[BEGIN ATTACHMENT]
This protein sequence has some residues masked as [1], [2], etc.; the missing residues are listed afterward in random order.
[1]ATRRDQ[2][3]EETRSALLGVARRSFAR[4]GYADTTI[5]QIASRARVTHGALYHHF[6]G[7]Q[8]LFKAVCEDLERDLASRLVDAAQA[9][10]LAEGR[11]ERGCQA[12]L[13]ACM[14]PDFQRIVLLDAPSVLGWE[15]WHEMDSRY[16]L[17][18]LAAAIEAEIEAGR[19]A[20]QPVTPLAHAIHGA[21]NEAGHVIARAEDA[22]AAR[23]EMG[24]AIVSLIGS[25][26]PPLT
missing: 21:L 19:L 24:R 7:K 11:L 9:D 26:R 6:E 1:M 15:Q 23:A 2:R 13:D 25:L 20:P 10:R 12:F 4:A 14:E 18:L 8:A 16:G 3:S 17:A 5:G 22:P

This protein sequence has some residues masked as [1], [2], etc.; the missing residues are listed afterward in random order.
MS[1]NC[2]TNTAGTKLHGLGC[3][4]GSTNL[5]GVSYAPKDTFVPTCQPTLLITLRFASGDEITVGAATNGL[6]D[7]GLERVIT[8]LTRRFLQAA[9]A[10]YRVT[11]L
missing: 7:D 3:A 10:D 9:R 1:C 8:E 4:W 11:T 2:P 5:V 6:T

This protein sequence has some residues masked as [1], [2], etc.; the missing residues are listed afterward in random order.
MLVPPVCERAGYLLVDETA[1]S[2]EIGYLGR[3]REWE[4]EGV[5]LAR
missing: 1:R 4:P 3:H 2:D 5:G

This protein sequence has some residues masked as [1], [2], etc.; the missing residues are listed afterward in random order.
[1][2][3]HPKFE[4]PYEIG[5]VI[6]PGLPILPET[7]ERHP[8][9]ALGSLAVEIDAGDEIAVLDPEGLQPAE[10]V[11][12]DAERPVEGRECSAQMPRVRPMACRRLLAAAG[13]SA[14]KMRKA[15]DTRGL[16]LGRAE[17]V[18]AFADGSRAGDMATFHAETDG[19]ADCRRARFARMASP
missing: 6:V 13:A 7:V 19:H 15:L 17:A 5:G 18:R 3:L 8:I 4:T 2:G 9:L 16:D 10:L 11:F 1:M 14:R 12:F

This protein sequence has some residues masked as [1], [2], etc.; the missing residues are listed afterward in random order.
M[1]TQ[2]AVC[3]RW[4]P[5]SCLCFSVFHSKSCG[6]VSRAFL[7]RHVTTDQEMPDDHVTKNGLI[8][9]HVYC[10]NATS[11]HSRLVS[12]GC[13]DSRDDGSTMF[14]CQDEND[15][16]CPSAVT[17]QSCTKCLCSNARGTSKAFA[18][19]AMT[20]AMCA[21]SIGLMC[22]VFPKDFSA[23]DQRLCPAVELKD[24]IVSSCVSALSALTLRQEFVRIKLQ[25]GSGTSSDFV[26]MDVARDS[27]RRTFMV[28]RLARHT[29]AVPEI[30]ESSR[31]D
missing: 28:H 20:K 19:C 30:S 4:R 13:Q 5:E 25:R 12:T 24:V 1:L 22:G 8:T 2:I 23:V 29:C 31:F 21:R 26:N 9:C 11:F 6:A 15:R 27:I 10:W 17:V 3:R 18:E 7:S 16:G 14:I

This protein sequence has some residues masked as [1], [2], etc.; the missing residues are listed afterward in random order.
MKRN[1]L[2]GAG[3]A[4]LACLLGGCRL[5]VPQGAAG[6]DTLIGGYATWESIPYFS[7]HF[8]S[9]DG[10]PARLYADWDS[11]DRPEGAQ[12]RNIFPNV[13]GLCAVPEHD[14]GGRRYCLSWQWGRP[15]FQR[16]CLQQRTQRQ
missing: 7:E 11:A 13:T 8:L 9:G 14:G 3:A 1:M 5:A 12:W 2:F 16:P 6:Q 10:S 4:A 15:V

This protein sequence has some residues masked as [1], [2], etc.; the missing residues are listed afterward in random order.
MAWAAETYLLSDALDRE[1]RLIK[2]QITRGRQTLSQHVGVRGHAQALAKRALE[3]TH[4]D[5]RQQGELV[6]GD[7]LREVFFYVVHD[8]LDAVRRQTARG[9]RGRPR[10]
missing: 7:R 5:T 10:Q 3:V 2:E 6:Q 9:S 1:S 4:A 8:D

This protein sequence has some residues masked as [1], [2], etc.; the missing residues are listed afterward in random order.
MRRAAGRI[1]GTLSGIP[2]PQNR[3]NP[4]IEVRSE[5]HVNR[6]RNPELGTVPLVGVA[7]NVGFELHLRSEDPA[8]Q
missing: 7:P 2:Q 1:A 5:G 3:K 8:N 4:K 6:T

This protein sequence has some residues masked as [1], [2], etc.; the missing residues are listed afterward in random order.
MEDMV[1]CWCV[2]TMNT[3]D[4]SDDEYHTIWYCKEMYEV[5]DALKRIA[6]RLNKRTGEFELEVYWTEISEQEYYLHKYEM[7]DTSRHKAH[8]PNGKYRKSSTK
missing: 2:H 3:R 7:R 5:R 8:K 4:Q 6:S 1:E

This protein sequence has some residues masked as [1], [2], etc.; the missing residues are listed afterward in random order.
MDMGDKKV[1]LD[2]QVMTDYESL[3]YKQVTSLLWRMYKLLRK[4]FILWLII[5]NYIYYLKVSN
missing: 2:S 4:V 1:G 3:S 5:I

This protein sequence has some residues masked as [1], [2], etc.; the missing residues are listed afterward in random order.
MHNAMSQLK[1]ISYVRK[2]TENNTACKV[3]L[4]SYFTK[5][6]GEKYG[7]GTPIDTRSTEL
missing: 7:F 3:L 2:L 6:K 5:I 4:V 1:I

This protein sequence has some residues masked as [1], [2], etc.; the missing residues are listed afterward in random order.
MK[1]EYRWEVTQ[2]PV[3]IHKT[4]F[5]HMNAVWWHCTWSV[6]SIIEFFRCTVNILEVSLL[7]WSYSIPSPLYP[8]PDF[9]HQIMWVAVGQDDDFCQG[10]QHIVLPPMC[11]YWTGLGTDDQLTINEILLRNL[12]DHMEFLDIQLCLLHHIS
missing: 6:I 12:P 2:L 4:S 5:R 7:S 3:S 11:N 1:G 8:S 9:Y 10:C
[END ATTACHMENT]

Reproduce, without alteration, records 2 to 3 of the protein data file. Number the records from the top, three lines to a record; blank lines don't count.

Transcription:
This protein sequence has some residues masked as [1], [2], etc.; the missing residues are listed afterward in random order.
MS[1]NC[2]TNTAGTKLHGLGC[3][4]GSTNL[5]GVSYAPKDTFVPTCQPTLLITLRFASGDEITVGAATNGL[6]D[7]GLERVIT[8]LTRRFLQAA[9]A[10]YRVT[11]L
missing: 7:D 3:A 10:D 9:R 1:C 8:E 4:W 11:T 2:P 5:V 6:T

This protein sequence has some residues masked as [1], [2], etc.; the missing residues are listed afterward in random order.
MLVPPVCERAGYLLVDETA[1]S[2]EIGYLGR[3]REWE[4]EGV[5]LAR
missing: 1:R 4:P 3:H 2:D 5:G